Between the Federal Budget and the rapidly-approaching new financial year, this time of year always signals things to talk about when it comes to super.
While this year’s Budget, delivered on 9 May 2023, was relatively light on changes to super, there were a couple of proposed measures to take note of. There are also a number of previously-announced changes taking effect on 1 July 2023.
Here’s your handy guide to what you need to know:
Payment of super on payday
Currently, employers are obligated to pay Superannuation Guarantee contributions for their staff once a quarter. The Government has proposed that, from 1 July 2026, employers will be required to pay contributions on the same day that they pay salary and wages.
This measure aims to help stop workers missing out on unpaid super, with some estimates finding that 2.9 million employees missed out on $5 billion in employer super contributions in 2018-19.
Receiving contributions more often, instead of once a quarter, could also help employees make the most of their super – the longer each dollar sits in your super account, the more time compound interest has to work.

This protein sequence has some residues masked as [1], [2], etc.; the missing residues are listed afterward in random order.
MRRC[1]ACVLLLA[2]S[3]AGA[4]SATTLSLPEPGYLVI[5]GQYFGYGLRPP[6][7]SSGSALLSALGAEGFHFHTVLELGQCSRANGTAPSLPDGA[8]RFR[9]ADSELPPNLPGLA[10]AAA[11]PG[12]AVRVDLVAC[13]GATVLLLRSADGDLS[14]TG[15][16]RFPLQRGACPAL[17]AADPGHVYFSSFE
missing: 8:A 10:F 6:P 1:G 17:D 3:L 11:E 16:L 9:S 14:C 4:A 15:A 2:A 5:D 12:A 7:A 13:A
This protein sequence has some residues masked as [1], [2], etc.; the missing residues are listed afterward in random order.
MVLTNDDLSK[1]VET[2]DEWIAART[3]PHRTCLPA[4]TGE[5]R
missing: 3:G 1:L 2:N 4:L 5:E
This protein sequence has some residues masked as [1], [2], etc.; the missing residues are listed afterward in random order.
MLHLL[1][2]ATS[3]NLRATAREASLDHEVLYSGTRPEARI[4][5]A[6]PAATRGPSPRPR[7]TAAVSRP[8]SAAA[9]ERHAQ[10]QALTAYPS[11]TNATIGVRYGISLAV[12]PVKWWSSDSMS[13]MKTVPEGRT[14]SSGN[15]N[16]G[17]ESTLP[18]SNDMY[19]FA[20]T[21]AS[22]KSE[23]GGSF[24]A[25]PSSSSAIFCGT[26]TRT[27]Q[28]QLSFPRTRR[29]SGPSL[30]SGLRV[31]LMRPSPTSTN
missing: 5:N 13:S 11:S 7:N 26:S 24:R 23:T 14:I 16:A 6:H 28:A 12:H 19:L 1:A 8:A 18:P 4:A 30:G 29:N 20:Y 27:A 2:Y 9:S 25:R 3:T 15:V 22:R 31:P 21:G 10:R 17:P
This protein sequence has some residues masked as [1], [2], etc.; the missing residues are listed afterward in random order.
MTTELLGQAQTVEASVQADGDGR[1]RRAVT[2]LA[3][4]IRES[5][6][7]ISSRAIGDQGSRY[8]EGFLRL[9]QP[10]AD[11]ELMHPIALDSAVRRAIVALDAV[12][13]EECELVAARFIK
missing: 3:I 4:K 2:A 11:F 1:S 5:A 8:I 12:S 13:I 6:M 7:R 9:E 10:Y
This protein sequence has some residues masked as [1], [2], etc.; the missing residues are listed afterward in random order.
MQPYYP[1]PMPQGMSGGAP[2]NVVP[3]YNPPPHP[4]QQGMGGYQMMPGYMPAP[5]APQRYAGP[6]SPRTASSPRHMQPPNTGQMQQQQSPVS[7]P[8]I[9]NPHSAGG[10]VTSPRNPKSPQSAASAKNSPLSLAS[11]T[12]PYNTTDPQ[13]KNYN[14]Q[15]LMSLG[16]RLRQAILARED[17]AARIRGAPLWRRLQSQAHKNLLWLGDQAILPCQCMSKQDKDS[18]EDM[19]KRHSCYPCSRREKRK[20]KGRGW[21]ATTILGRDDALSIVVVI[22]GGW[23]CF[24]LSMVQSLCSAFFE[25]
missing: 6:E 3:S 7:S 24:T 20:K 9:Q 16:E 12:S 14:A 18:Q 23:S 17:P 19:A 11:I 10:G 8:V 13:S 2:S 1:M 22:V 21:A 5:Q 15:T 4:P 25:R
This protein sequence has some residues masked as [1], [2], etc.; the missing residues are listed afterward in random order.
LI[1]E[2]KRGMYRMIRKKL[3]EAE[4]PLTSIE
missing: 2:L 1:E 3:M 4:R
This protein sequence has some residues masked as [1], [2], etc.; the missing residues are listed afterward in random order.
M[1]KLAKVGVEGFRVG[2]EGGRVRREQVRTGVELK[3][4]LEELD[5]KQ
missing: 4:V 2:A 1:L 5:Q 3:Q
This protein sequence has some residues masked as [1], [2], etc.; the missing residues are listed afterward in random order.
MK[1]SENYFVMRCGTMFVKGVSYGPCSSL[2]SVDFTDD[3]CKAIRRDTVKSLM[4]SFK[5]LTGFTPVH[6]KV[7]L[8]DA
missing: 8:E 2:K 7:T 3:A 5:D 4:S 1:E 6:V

What else is changing on 1 July 2023
The minimum drawdown for pensions is set to revert back to pre-Covid amounts
The Superannuation Guarantee percentage is increasing again
The Superannuation Guarantee (SG) will increase by 0.5 percent for the third 1 July in a row to hit 11 percent on 1 July 2023.
The SG – the money that your employer must contribute to your super on your behalf – will continue to increase by 0.5 percent each 1 July until it reaches 12 percent on 1 July 2025.
The increase is designed to ensure that our super balances keep up with the cost of living by the time current employees reach retirement, so they can enjoy a comfortable retirement.
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